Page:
In 2003, I was thrilled to win the 3rd Prize in the New Orleans International Piano Competition. This was my first time winning a prize at a competition of this level. The very next year, the New Orleans Competition introduced a Wigmore Hall debut recital into their First Prize package. Thus, I was determined to go back at some point and aim for that prize. A Wigmore Hall recital is at the top of the list of engagements for an artist, in terms of prestige and standards. Between 2003 and 2008, when I went back to win the First Prize in New Orleans, I had the great fortune to twice participate in the Wigmore Hall International Song Competition, collaborating with the wonderful Canadian soprano Martha Guth. Both times Martha reached the finals (and the second time, in 2007, she won First Prize), so I had the opportunity to play in Wigmore Hall three different times in each competition. Perfection is the only word I can think to describe this hall. Acoustically, aesthetically, it is perfection. One hears the sound created from the stage ringing in the hall, and thus one never has to second-guess balance issues, amount of pedal necessary, or other adjustments one must make in less ideal acoustics.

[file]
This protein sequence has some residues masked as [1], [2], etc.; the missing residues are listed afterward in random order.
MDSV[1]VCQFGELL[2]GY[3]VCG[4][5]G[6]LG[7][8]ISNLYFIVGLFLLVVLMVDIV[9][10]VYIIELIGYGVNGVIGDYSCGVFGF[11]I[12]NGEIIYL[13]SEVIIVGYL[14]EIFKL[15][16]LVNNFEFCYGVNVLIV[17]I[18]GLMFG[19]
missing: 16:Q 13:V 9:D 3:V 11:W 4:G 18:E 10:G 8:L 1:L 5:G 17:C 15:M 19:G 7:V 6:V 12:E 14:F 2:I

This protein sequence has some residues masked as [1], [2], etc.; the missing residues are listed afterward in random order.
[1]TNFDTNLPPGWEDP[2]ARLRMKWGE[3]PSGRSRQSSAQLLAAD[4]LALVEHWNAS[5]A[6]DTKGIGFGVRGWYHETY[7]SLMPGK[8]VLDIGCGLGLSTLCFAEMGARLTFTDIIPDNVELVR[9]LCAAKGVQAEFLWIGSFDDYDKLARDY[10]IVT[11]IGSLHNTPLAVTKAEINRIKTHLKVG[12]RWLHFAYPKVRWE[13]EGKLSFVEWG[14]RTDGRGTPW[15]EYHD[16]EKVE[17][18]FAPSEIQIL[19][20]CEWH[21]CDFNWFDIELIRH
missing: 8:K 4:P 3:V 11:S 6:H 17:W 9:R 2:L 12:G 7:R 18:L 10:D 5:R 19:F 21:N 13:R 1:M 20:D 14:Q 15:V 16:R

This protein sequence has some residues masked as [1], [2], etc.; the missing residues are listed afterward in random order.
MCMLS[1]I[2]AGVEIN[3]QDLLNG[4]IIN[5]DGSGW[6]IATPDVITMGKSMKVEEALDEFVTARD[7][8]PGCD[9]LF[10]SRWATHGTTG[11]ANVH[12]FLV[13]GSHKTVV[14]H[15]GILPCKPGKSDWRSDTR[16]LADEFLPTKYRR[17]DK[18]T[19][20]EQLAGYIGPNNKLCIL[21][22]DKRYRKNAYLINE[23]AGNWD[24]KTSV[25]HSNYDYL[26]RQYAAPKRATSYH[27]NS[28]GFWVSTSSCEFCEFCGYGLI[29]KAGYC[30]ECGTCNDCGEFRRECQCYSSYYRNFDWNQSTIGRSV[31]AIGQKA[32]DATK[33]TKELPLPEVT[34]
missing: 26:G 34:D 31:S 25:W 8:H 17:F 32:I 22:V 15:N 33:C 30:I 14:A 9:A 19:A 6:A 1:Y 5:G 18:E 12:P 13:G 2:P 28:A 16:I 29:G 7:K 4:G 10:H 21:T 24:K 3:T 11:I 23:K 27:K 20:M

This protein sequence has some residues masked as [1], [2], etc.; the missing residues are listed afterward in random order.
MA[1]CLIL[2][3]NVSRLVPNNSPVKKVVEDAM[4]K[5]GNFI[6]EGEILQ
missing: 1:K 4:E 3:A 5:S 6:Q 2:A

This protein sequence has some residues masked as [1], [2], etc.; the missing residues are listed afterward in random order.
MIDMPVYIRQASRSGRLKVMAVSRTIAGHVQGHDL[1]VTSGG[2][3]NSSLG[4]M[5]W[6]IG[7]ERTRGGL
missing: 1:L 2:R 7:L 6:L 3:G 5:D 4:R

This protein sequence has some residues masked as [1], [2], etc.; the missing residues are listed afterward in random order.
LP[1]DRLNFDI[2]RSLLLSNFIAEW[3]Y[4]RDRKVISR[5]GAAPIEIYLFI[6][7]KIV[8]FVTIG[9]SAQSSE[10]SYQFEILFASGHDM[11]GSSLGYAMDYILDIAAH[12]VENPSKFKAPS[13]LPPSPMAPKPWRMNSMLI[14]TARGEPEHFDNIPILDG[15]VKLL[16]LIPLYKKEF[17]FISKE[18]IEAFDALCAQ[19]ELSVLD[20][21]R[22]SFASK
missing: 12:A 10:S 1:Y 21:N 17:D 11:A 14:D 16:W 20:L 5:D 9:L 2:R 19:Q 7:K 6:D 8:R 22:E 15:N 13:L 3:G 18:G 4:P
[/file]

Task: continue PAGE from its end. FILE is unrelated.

However, my experiences in the Wigmore Song Competition still could not prepare me for the thrill of performing a solo recital in Wigmore Hall. Despite the hall’s 500-seat capacity, one feels as if the performance is taking place in an elegant living room, and every audience member feels a sense of involvement, as if he/she is sitting next to the piano. As a performer, I felt as if I was speaking every note directly to each audience member. It is an intimacy one does not feel in a grand hall like Carnegie, and yet I still felt as if I was playing in a grand recital hall. It is a sensation that is difficult to match, and this is why Wigmore Hall’s backstage walls are plastered with autographed photos of literally EVERY great artist of the past who has cherished their experiences performing there.